A study of bortezomib, dexamethasone and venetoclax for myeloma

Cancer type:

Blood cancers
Myeloma

Status:

Open

Phase:

Phase 3

This study is for people with myeloma that has come back or treatment has stopped working.  

More about this trial

Doctors are always looking for ways to improve treatment for people with myeloma. In this study, they are looking at giving a new drug called venetoclax with bortezomib and dexamethasone. 

Venetoclax blocks the functions of a protein found in myeloma cells. This causes these cells to die. Researchers think this might be a useful treatment for myeloma but they want to find out for sure.

Bortezomib and dexamethasone (a steroid Open a glossary item) are 2 drugs that doctors already use to treat myeloma

In this study, some people have bortezomib, dexamethasone and venetoclax. And some people have bortezomib and dexamethasone. 

The aims of the study are to:

  • find out how well venetoclax, bortezomib and dexamethasone works
  • find out how safe it is
  • learn more about the side effects and how it affects quality of life Open a glossary item

Who can enter

The following bullet points list the entry conditions for this study. Talk to your doctor or the study team if you are unsure about any of these. They will be able to advise you. 

You might be able to join this study if all of the following apply. 

  • You have myeloma that can be measured with a blood or urine test
  • Your myeloma has come back or got worse after treatment or the last treatment you had didn’t work
  • You have had at least 1 but no more than 3 different treatments in the past You are well enough to be up and about for at least half the day (performance status 0, 1 or 2)
  • You have satisfactory blood test results
  • You are willing to use reliable contraception during treatment and for 90 days after the last dose of the study drug, if applicable
  • You are at least 18 years old

As well as the above, if you have had bortezomib or a similar drug, all of the following must also apply.

  • Your myeloma didn’t get worse during treatment or within 60 days of the last dose
  • The myeloma went away a little bit (you had a partial response Open a glossary item
  • You didn’t need to stop treatment because of severe side effects

You cannot join this study if any of these apply. You

Cancer related

  • Have myeloma that doesn’t show up in a blood or urine test (non secretory myeloma) 
  • Have active plasma cell leukaemia
  • Have had bortezomib or a similar drug within 60 days of starting treatment
  • Are allergic or hypersensitive to any treatments in the study or anything they contain including bortezomib, boron, mannitol, or dexamethasone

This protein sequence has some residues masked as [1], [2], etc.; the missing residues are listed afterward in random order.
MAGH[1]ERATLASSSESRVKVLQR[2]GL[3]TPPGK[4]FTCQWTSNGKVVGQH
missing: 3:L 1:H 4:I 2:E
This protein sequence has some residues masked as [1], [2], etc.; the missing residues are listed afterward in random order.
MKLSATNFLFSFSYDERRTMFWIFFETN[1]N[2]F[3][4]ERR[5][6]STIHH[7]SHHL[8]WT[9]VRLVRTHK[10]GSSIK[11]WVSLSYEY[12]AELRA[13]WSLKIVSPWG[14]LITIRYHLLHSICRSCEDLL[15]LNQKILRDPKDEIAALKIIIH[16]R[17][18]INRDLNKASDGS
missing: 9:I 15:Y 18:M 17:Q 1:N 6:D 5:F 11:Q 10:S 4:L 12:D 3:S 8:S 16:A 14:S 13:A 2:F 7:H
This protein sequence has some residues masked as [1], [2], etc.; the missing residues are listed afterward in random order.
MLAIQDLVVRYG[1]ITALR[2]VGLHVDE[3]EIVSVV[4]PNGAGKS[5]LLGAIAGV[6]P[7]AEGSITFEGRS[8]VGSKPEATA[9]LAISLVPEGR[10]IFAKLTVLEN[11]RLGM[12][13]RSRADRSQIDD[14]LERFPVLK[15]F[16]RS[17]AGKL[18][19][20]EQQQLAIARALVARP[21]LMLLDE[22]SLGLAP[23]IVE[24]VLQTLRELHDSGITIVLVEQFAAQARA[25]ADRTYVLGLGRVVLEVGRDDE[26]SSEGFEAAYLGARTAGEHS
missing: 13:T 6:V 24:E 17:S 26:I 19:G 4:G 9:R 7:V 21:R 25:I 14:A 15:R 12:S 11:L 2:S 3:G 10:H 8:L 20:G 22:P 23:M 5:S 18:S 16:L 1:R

• Have already had venetoclax or a similar drug such as BCL201 in the past
  • Have had a stem cell transplant Open a glossary item with somebody else’s cells in the last 16 weeks
  • Have had a stem cell transplant with your own cells in the last 12 weeks
  • Have had a stem cell transplant and have graft versus host disease (GVHD Open a glossary item
  • Have had a live vaccination Open a glossary item in the last 8 weeks
  • Have had monoclonal antibody treatment in the last 6 weeks 
  • Have had chemotherapy, radiotherapy, biological therapy, immunotherapy or an experimental drug that has not completely cleared your body 
  • Have had any other cancer in the last 3 years apart from carcinoma insitu of the cervix (CIS) or breast, non melanoma skin cancer Open a glossary item or early stage prostate cancer that has been successfully treated

Medical conditions

  • Have problems with your heart, such as a heart attack in the last 6 months, high blood pressure that is not well controlled, angina that is not well controlled, an abnormal rhythm of your heart or congestive heart  failure
  • Have a condition called Waldenstroms macroglobulinaemia
  • Have a condition called amyloidosis
  • Have diabetes that has been difficult to control with medication within 2 weeks of joining the study
  • Have a rare condition called POEMS syndrome
  • Have an infection and have had treatment as a drip into a vein within 2 weeks of joining the study
  • Have had moderate to severe numbness in your hands and feet (peripheral neuropathy Open a glossary item) within 2 weeks of joining the study
  • Have had major surgery in the 4 weeks before joining the study 
  • Have HIV
  • Have an active hepatitis B or C infection
  • Have any other serious medical condition or mental health problem that the study team think could affect you taking part

Other

  • Have had high dose steroid treatment within 3 weeks of starting study treatment
  • Take some of the medications that affects body substances called CYP enzymes  - your doctor can advise you if this applies to you.
  • Are pregnant or breastfeeding

Trial design